Crackdown 3: Wrecking Zone Review

By Mark Delaney, 1 month ago
We published our Crackdown 3 review last week, but still needed more time with the multiplayer suite before passing final judgement on the other side to the neon-lit shooter. As it turns out, we needn't even change the score at the bottom. Owing to different successes and again more numerous failures, Crackdown 3: Wrecking Zone is a fun but flawed experience just like its campaign.

13/02/2019 - Carousel

My first few matches in Wrecking Zone gave off the impression that I'd enjoy my time much more with it than I did with the troubled sandbox story mode. Super-jumping around in vertically impressive maps with different weapon loadouts in five on five action was as fun as it should be, but before long the game's many flaws began to appear. First, the well-publicized lack of any party options at launch feels unforgivable. To launch a AAA game without the ability to stay in a group with your friends is absurd. An upcoming update will fix this and there's no doubt the currently missing feature makes the developers cringe too, but it is a huge blemish on a game that doesn't need any more blemishes.

Secondly, the entire suite feels barren. It has just two modes, Agent Hunt (think Kill Confirmed) and Territories (think Domination). Your objectives lack variety, as do the maps which include three brightly colored cityscapes barely distinguishable from each other. The context for this mode is an Agency training simulation, which sadly justifies the game's weird hologram buildings that stand in place of the physical structures when the much-touted cloud destruction leaves them leveled. It's an eyesore no matter the map on which you're competing — though they are at least interesting from a tactical perspective, offering some tremendous heights to reach and a floor-is-lava ground level.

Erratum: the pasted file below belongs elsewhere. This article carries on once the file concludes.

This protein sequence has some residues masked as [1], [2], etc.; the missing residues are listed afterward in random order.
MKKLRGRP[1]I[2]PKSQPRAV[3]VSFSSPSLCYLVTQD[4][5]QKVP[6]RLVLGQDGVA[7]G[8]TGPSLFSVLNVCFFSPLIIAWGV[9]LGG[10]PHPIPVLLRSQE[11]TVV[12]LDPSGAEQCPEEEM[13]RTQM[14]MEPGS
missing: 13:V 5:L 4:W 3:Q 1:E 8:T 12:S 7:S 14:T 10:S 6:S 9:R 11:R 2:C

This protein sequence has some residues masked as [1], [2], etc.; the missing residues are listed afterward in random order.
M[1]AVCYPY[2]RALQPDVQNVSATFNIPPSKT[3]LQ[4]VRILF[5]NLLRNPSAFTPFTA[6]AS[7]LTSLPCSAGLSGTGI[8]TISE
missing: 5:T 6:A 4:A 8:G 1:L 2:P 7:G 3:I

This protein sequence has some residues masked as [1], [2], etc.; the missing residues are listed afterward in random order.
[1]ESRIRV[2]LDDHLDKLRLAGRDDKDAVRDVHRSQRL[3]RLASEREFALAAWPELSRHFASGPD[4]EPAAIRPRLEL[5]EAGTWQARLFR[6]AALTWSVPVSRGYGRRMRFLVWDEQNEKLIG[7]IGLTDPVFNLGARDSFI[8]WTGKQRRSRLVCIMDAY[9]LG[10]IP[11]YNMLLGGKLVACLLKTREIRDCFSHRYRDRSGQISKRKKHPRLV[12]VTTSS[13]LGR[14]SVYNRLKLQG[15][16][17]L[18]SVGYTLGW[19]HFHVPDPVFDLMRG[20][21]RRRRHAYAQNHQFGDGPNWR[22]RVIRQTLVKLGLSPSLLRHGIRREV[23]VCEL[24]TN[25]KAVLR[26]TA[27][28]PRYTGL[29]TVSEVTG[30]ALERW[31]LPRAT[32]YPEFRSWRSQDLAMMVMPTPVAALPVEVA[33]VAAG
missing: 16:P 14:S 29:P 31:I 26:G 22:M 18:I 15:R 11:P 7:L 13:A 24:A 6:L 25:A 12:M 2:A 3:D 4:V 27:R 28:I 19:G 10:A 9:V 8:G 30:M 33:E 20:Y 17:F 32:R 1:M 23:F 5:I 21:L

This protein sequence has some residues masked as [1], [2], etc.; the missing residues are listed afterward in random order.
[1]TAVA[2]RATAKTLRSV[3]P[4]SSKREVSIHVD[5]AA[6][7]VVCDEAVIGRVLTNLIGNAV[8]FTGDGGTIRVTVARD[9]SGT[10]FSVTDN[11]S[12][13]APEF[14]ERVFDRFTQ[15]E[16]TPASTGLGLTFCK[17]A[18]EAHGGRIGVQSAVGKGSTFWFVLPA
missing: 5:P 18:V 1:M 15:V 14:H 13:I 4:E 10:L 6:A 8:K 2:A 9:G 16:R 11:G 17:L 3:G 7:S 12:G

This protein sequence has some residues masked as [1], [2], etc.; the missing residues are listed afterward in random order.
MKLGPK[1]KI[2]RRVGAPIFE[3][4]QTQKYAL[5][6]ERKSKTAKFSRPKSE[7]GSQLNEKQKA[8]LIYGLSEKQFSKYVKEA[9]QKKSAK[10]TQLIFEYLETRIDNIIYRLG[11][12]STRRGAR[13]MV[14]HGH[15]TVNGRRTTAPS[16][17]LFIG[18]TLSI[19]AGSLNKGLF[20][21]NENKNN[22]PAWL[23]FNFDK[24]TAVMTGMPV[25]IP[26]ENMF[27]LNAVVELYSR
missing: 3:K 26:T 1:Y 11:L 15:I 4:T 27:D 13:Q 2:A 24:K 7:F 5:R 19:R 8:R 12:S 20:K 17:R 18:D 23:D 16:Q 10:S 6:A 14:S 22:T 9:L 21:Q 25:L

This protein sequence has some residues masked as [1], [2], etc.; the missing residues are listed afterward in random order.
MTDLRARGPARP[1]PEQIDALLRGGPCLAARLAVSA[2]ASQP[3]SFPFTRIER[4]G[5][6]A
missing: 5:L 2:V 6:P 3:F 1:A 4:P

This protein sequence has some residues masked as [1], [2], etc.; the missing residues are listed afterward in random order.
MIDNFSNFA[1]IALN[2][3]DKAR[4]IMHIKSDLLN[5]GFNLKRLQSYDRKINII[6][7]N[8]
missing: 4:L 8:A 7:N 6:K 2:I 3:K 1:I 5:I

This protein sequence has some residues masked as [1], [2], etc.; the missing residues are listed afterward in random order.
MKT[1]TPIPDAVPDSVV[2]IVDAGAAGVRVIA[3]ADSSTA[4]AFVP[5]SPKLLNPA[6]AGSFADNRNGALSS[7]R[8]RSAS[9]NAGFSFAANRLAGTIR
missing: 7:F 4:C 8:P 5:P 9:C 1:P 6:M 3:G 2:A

There's also a lack of unlocks to chase. Without any leveling system and just a small handful of guns in the game, it's hard to stay invested if you don't simply enjoy the jump-shooting at the heart of it all. I may sound like a hypocrite being so publicly in love with Sea of Thieves, another game without new loot to chase, but I think Crackdown is an experience that needs it as much as any other team-based shooter.

Wrecking Zone

Matchmaking also tends to take a long time and if anyone drops out of your team, you're left handicapped. A rough start may see several of your teammates scurrying off to start anew in a different lobby, leaving you outnumbered and as little more than a target dummy for the full team on the other end.

Those sorts of rounds are the lowest of lows for Wrecking Zone. At its best, it can actually be a lot of fun despite the myriad issues. Platforming and shooting are as fun in the multiplayer as they are in the story, perhaps even more so since your Wrecking Zone Agents are fully equipped with the agility moves that your campaign Agent may still be chasing. That means triple-jumping, double-dashing, and scaling walls (while they still stand) feels great and makes you think, ironically, maybe this game just needed more time in the studio. Time will tell what kind of post-launch support Wrecking Zone receives. It desperately needs more maps and modes at a minimum. New weapons, Agents, and other goodies like cosmetic customization would help a lot too. If it gets those things, Wrecking Zone could turn it all around and be well worth the hard drive space.